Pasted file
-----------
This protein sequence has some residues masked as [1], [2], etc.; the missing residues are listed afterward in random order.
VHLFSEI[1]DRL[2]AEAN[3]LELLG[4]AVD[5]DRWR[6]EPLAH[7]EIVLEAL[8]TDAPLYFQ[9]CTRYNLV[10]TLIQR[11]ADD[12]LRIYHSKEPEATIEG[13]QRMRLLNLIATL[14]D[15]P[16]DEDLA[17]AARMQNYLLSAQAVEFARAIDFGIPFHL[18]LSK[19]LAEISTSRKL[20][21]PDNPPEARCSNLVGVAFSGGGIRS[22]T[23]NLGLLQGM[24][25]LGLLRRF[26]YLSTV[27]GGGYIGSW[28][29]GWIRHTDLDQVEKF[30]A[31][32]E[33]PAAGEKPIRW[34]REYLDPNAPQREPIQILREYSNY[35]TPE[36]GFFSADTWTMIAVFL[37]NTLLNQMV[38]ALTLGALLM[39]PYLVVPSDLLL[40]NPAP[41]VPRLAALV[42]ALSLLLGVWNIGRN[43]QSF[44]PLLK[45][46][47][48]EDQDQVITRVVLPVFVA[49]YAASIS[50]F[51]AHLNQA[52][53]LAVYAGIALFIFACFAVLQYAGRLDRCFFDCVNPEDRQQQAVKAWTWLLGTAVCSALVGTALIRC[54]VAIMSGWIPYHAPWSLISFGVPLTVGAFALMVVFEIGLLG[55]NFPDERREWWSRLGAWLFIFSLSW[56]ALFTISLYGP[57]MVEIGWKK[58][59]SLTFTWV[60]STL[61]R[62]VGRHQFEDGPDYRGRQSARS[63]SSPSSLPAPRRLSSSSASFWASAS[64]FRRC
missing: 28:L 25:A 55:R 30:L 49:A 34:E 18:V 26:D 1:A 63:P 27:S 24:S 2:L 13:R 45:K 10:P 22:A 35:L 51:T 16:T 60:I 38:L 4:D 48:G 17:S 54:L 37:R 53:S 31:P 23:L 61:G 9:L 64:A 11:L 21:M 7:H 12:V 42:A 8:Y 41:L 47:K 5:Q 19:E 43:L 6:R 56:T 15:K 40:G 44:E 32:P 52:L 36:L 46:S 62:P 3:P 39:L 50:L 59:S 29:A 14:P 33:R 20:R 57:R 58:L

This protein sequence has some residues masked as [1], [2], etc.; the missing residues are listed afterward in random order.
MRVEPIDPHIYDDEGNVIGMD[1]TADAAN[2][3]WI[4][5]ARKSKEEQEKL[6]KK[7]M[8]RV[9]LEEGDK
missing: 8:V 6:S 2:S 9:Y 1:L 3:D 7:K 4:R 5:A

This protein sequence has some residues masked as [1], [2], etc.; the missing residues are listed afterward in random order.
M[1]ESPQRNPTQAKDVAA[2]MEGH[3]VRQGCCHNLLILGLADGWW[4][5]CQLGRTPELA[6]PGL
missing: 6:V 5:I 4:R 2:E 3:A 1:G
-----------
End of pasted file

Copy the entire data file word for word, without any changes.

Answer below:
This protein sequence has some residues masked as [1], [2], etc.; the missing residues are listed afterward in random order.
VHLFSEI[1]DRL[2]AEAN[3]LELLG[4]AVD[5]DRWR[6]EPLAH[7]EIVLEAL[8]TDAPLYFQ[9]CTRYNLV[10]TLIQR[11]ADD[12]LRIYHSKEPEATIEG[13]QRMRLLNLIATL[14]D[15]P[16]DEDLA[17]AARMQNYLLSAQAVEFARAIDFGIPFHL[18]LSK[19]LAEISTSRKL[20][21]PDNPPEARCSNLVGVAFSGGGIRS[22]T[23]NLGLLQGM[24][25]LGLLRRF[26]YLSTV[27]GGGYIGSW[28][29]GWIRHTDLDQVEKF[30]A[31][32]E[33]PAAGEKPIRW[34]REYLDPNAPQREPIQILREYSNY[35]TPE[36]GFFSADTWTMIAVFL[37]NTLLNQMV[38]ALTLGALLM[39]PYLVVPSDLLL[40]NPAP[41]VPRLAALV[42]ALSLLLGVWNIGRN[43]QSF[44]PLLK[45][46][47][48]EDQDQVITRVVLPVFVA[49]YAASIS[50]F[51]AHLNQA[52][53]LAVYAGIALFIFACFAVLQYAGRLDRCFFDCVNPEDRQQQAVKAWTWLLGTAVCSALVGTALIRC[54]VAIMSGWIPYHAPWSLISFGVPLTVGAFALMVVFEIGLLG[55]NFPDERREWWSRLGAWLFIFSLSW[56]ALFTISLYGP[57]MVEIGWKK[58][59]SLTFTWV[60]STL[61]R[62]VGRHQFEDGPDYRGRQSARS[63]SSPSSLPAPRRLSSSSASFWASAS[64]FRRC
missing: 28:L 25:A 55:R 30:L 49:A 34:E 18:V 26:D 1:A 63:P 27:S 24:S 2:L 13:R 45:K 10:P 22:A 35:L 51:T 16:T 60:I 38:L 4:D 48:G 17:S 54:L 37:R 53:S 31:P 23:L 61:G 9:L 64:A 11:L 21:M 7:H 12:V 42:A 8:Y 41:L 47:K 5:Q 19:E 43:L 6:R 56:T 15:K 40:G 44:E 32:P 52:L 36:L 46:S 62:P 3:P 39:L 50:L 59:S 29:A 14:P 33:R 20:R 57:R 58:L

This protein sequence has some residues masked as [1], [2], etc.; the missing residues are listed afterward in random order.
MRVEPIDPHIYDDEGNVIGMD[1]TADAAN[2][3]WI[4][5]ARKSKEEQEKL[6]KK[7]M[8]RV[9]LEEGDK
missing: 8:V 6:S 2:S 9:Y 1:L 3:D 7:K 4:R 5:A

This protein sequence has some residues masked as [1], [2], etc.; the missing residues are listed afterward in random order.
M[1]ESPQRNPTQAKDVAA[2]MEGH[3]VRQGCCHNLLILGLADGWW[4][5]CQLGRTPELA[6]PGL
missing: 6:V 5:I 4:R 2:E 3:A 1:G